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Both Workers and Employers Should Know Tip-Pooling Laws

Tip pooling is a way of life in certain establishments. Tip-oriented businesses from restaurants to golf courses can, under the law, require tipped employees to share that money with other employees. But who gets to share in the pool? Who must contribute to it? Such questions have become a bone of contention among staff members and in some cases have resulted in legal action. A recent case provides an example of the legal issues regarding tipping. Several former waiters at a restaurant in Houston claim back pay is owed to them due to unfair tip-pooling practices, including participation by ineligible employees.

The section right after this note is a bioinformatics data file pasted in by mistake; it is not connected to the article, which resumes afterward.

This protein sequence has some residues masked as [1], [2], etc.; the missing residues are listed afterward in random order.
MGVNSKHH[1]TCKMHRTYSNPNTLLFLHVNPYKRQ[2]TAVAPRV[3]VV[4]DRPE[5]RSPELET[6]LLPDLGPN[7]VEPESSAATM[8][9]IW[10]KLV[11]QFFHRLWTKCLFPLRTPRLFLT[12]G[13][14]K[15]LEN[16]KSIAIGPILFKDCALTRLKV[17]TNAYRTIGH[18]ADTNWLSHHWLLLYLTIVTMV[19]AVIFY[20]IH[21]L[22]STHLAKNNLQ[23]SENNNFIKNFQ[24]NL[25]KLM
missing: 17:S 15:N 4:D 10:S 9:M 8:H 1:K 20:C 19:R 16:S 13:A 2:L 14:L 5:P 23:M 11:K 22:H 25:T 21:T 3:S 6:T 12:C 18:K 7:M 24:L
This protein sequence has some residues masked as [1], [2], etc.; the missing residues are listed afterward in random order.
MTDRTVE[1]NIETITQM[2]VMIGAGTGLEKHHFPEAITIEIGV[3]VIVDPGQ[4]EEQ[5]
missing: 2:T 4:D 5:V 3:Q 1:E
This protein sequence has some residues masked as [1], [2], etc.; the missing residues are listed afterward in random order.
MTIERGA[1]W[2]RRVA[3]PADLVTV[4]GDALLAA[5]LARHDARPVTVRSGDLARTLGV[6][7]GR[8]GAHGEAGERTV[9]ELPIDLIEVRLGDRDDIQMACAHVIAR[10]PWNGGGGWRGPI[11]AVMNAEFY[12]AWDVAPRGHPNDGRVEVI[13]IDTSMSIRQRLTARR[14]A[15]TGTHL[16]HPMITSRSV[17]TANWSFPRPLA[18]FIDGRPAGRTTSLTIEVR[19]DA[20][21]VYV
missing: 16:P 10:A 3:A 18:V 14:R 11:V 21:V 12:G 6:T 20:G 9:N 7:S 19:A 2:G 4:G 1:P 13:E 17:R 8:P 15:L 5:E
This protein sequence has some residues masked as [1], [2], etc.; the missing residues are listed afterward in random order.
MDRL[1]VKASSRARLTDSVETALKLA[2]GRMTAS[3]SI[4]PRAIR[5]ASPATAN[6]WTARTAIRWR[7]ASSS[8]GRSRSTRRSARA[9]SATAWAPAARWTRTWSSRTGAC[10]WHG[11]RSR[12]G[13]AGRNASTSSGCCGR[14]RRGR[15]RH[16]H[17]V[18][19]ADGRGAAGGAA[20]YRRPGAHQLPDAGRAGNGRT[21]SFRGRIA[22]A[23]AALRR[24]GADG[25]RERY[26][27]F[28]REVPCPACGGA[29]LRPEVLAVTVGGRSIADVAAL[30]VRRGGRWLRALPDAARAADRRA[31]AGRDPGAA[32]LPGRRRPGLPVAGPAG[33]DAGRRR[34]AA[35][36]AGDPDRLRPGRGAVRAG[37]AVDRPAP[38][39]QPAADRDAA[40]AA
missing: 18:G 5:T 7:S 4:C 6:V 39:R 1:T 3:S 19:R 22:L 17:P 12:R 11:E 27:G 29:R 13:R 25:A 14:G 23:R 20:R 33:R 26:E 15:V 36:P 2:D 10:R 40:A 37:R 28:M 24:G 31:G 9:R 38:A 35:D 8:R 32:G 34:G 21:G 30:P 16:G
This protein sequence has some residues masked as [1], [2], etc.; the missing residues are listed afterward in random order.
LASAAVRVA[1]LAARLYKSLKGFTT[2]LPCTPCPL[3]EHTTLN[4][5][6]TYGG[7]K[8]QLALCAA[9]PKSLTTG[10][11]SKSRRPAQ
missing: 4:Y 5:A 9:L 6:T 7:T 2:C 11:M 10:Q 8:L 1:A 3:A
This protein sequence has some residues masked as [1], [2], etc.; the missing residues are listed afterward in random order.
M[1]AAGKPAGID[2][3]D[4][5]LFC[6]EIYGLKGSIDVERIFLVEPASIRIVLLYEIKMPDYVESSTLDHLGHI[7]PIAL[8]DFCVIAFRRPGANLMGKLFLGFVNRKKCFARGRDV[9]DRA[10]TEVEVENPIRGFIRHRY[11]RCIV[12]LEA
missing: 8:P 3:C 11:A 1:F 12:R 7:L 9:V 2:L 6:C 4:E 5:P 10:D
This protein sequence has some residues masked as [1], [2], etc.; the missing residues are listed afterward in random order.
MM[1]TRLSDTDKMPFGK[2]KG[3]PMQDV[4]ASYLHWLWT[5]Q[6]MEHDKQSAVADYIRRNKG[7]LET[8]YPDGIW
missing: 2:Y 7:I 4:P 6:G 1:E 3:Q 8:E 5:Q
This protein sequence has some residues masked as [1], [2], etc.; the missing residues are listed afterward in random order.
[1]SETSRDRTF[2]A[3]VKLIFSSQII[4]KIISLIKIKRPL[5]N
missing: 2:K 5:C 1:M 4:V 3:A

Tip pooling is valid only in those situations in which pool participants are employees eligible for tips. While wait staff, hosts and busing staff may participate in a pool, managers, cook staff and janitorial staff are prohibited. All mistakes, no matter how innocent, can end up costing your company. In addition to reimbursing employees for money improperly contributed to the pool, plaintiffs are entitled to liquidated damages plus costs and attorney's fee.

This article appeared in the March 2, 2007 issue of the Charlotte Business Journal.


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